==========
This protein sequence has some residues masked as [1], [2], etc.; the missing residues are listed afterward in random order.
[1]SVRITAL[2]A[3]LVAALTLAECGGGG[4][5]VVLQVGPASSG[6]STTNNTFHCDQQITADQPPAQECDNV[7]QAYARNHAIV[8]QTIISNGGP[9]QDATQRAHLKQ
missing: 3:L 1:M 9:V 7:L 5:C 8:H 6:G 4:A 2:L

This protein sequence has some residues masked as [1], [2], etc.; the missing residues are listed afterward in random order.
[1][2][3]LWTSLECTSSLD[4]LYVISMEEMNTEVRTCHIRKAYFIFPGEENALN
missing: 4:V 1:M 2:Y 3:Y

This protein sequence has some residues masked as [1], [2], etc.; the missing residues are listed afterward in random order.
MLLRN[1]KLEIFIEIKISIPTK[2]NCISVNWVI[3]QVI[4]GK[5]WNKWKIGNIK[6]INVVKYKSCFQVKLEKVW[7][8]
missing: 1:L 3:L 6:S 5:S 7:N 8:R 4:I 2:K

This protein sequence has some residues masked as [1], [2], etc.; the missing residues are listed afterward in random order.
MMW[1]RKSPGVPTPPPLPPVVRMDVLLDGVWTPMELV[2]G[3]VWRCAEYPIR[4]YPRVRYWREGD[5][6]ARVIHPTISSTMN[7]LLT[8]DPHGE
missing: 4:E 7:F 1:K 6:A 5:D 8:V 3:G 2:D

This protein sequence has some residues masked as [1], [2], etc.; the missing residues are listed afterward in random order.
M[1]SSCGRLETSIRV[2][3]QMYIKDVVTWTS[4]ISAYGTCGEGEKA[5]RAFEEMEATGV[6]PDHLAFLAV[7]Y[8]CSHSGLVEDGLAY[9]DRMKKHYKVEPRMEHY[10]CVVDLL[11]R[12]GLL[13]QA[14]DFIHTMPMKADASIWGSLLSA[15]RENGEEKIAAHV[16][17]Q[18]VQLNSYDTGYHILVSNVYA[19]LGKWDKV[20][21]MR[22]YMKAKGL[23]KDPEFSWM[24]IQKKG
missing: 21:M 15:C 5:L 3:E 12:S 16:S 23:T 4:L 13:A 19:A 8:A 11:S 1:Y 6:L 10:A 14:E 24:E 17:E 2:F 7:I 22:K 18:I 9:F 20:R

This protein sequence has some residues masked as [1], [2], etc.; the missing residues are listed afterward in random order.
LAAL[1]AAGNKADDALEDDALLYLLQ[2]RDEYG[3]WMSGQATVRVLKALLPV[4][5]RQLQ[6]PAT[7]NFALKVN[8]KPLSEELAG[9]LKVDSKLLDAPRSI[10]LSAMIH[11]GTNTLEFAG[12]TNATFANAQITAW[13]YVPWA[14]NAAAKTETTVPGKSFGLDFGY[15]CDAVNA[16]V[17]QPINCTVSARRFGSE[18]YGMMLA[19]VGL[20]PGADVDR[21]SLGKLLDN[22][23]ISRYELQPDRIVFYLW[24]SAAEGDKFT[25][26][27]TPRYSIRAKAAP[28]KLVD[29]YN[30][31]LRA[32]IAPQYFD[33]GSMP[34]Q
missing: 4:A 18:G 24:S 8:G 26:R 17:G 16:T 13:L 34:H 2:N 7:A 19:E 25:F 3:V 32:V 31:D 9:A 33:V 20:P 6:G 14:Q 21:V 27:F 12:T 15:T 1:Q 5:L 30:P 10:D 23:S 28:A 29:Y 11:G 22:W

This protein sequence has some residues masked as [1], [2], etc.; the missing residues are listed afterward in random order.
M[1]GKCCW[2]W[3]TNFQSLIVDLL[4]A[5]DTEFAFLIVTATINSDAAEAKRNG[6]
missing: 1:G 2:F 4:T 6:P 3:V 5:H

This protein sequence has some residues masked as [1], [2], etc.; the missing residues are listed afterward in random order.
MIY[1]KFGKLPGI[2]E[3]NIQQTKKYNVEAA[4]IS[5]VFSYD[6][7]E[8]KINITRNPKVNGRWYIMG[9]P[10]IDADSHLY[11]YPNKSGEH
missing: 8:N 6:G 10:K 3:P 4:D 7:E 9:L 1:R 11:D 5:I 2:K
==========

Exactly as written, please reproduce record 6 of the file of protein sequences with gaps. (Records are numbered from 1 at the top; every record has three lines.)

This protein sequence has some residues masked as [1], [2], etc.; the missing residues are listed afterward in random order.
LAAL[1]AAGNKADDALEDDALLYLLQ[2]RDEYG[3]WMSGQATVRVLKALLPV[4][5]RQLQ[6]PAT[7]NFALKVN[8]KPLSEELAG[9]LKVDSKLLDAPRSI[10]LSAMIH[11]GTNTLEFAG[12]TNATFANAQITAW[13]YVPWA[14]NAAAKTETTVPGKSFGLDFGY[15]CDAVNA[16]V[17]QPINCTVSARRFGSE[18]YGMMLA[19]VGL[20]PGADVDR[21]SLGKLLDN[22][23]ISRYELQPDRIVFYLW[24]SAAEGDKFT[25][26][27]TPRYSIRAKAAP[28]KLVD[29]YN[30][31]LRA[32]IAPQYFD[33]GSMP[34]Q
missing: 4:A 18:G 24:S 8:G 26:R 17:G 16:T 13:L 34:H 2:N 7:A 19:E 25:F 3:V 32:V 31:D 9:A 33:V 20:P 6:G 14:Q 21:V 27:F 12:T 15:T 1:Q 5:L 30:P 10:D 23:S 28:A 29:Y 11:G 22:W